Title: Dragonsong
Author: Michael Forester
Publication Date: April 28, 2016

I received a copy from the author for the purpose of review. This does not affect my opinion in any way!

Goodreads Summary:

Rebekah, daughter of Merlin and noblewoman of Albion has been driven to madness by the murder of her lover Vidar. In her torment she bargains with the Prince of Demons to turn her into a dragon. Once transformed, she seeks to take revenge upon her father, Merlin, whom she is fooled into believing is responsible for Vidar’s death.

Behind the subterfuge stands Oberon, Captain-King of Elves, who cannot foresee the devastation his jealousy and unrequited love for Rebekah will unleash upon the world of Gaia. Its salvation depends on the retrieval of the Sleep Stone from the gates of Hell. But if the stone is not returned the demon army will awake and ransack Gia in a war that will destroy its existence. Time is the solution – but only if the gods of Asgard can nd a way of stopping it.

Dragonsong is a unique epic fantasy that explores fundamental themes of good and evil, jealously and revenge. Woven together with a gripping and powerful plot, the pattern of the language, the musicality of the form and the profound emotions invoked carry the reader to extremes of human experience and capability at both its best and worst.

I’ll admit to feeling somewhat intimidated by a fantasy novel written entirely in verse because I’m very much a literal reader and I thought it would mean having to look for hidden meanings or interpretations or some such thing, and maybe you can do that, but it’s written in a way that is easily understood.

The author very skilfully weaves a tale of bravery, betrayal, destiny, revenge and more. It involves the fae king Oberon, Albion’s high wizard Merlin, Michael who has the ability to see through the heart of a person, Rebekah daughter of Merlin, and a very intricate curse set off by a scorned love. Human failings are highlighted within as well as qualities which allow us to rise above other creatures.

What I most loved about Dragonsong was the feel of an epic story being told with connections that weren’t immediately apparent. spanning centuries and lifetimes. I found it to be sad, lyrical, captivating, bittersweet and beautiful, and would challenge anyone who loves fantasy to read this for a change in pace from the usual format of prose. I loved every verse of this incredible tale and would definitely be less hesitant to read fantasy in this format in the future.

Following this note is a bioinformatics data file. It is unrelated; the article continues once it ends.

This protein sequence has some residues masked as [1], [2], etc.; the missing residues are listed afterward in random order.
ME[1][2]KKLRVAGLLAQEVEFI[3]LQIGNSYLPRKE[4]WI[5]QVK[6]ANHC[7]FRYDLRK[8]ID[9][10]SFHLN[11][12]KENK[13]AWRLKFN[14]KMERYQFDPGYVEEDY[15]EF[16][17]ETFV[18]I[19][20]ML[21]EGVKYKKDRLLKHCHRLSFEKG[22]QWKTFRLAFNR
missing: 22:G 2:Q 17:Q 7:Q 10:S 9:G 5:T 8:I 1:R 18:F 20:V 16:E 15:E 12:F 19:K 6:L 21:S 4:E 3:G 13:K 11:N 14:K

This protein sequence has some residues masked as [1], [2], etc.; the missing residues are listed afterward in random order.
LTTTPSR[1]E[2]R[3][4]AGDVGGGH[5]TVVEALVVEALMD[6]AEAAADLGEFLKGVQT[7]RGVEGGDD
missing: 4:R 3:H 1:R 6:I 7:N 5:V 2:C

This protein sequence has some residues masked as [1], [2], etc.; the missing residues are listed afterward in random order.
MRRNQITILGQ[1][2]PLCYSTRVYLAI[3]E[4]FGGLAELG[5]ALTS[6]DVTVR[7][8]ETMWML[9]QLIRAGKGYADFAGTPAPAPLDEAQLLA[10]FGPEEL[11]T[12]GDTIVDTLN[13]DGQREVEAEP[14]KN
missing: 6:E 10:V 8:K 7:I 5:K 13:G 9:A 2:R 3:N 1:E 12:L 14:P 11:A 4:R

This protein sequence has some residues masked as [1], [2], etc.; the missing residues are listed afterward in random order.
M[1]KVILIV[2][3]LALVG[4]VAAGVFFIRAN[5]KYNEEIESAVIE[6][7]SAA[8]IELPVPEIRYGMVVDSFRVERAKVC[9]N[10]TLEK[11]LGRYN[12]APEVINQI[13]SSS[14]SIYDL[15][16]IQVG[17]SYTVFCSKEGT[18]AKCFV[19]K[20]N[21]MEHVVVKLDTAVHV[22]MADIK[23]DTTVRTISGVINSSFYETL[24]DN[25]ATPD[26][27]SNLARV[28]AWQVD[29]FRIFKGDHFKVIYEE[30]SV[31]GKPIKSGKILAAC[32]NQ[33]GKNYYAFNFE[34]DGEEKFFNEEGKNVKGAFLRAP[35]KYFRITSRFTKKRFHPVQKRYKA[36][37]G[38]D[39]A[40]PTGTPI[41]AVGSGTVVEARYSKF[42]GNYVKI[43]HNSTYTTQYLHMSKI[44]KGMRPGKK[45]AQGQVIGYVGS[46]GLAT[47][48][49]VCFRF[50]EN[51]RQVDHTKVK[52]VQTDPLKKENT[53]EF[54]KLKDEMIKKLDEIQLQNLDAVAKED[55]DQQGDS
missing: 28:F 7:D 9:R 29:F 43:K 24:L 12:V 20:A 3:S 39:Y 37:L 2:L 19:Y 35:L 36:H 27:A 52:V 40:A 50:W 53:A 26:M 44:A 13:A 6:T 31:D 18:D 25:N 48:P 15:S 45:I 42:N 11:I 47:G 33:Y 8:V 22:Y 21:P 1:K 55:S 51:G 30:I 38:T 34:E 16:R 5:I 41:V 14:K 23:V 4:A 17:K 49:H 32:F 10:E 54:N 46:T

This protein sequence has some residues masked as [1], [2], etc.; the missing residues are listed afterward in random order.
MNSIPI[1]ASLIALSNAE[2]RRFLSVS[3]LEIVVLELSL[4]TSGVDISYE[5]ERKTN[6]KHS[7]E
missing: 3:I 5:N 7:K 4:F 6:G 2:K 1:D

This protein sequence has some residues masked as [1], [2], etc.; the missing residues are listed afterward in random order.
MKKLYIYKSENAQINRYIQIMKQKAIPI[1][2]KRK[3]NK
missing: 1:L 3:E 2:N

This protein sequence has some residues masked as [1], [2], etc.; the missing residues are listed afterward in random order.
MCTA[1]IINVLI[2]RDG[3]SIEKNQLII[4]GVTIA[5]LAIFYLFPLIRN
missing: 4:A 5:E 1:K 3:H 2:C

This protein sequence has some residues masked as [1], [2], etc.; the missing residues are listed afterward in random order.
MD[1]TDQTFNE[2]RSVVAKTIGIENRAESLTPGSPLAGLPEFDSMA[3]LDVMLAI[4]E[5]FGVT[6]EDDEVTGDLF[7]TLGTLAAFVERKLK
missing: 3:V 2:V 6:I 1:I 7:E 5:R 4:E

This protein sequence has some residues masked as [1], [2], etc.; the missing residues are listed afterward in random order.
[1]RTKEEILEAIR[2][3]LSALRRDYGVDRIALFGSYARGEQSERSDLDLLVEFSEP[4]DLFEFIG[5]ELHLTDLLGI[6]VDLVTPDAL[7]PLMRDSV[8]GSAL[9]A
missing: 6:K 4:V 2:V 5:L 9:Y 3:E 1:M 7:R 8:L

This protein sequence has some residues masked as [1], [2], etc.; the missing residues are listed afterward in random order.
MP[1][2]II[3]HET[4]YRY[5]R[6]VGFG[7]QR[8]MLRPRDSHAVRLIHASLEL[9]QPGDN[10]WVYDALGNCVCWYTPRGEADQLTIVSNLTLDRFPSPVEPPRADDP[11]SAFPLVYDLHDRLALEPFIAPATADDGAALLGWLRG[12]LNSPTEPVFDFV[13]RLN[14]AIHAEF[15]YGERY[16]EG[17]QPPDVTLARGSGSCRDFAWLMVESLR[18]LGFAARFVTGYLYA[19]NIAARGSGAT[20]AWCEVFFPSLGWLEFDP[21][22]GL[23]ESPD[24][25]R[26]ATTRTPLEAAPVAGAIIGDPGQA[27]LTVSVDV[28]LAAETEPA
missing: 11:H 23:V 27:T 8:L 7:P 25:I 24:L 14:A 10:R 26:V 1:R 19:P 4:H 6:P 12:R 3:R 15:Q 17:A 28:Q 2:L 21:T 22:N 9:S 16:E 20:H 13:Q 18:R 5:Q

About The Author

Some are born with silver spoons in their mouths. Michael Forester was born with a pen in his hand.

Of course, it was immediately pinched by his big brother who put it on a shelf too high for him to reach. He got his own back though. He nicked his brother’s abacus and hid behind the sofa with it. Thus his accountancy and entrepreneurial career was born, but always clouded by a nagging suspicion that his true calling had something to do with writing.

By the time he was 30 he was finally tall enough to reach the shelf, and took down the pen. This induced a bout of split personality disorder in which he oscillated between pillaging the stock market and writing books teaching others how to make incalculably vast sums of money (one was called Going for Growth and the other, How to Make More Profit). Unfortunately, they didn’t make incalculably vast sums of money themselves.

The millennium year saw a complete volte-face (millennia can be quite feisty like that, Michael says – still, not to worry, he’s fully prepared for the next one) in which he determined to devote his life to poetry, fiction and life writing. The first result was If It Wasn’t For That Dog, about his first year with his beloved hearing dog, Matt. (Michael has been severely deafened from the age of 30). Sold on behalf of the charity Hearing Dogs for Deaf People, the book is still in print.

Short stories followed on subjects ranging from goblins and dryads to inter-racial love in a racist age, marital breakdown to bureaucracy, nursery rhymes to Alzheimer’s disease. Not far behind came poetry from haiku to epic fantasy poems and New Age mind-body-spirit writings on subjects as diverse as self-worth and the nature of physical death.

In 2009 he won first prize at the Winchester Writer’s Festival in the ‘Writing can be Murder’ category. He has been short/longlisted three times in the Fish Writing Contest.

Eventually Michael felt ready to start his first novel, Vicious, a story of Punk Rock, reincarnation and the second coming of the Messiah. It took six years to complete the manuscript which passed through five drafts and will be showcased by The Literary Consultancy in November 2015. It was followed by its sequel, ‘Daughter of Man’. Both volumes await publication while Michael works on the third and final volume of the trilogy, ‘If The Dead Be Not Raised’.

Now at the venerable age of 59 (deep respect, master, deep respect) Michael divides his time between Tenerife and the UK. He numbers dryads, angels and Liberal Democrat Voters amongst his closest friends (but he acknowledges the last of these are widely considered to be mythical creatures).

Michael is now blessed with the opportunity of devoting the better part of his time to the pursuit of literary stardom. His children look on aghast as he squanders their inheritance on such profligacies as A4 printing paper and laser toner cartridges.

They need have no concern. He plans to leave them the pen.

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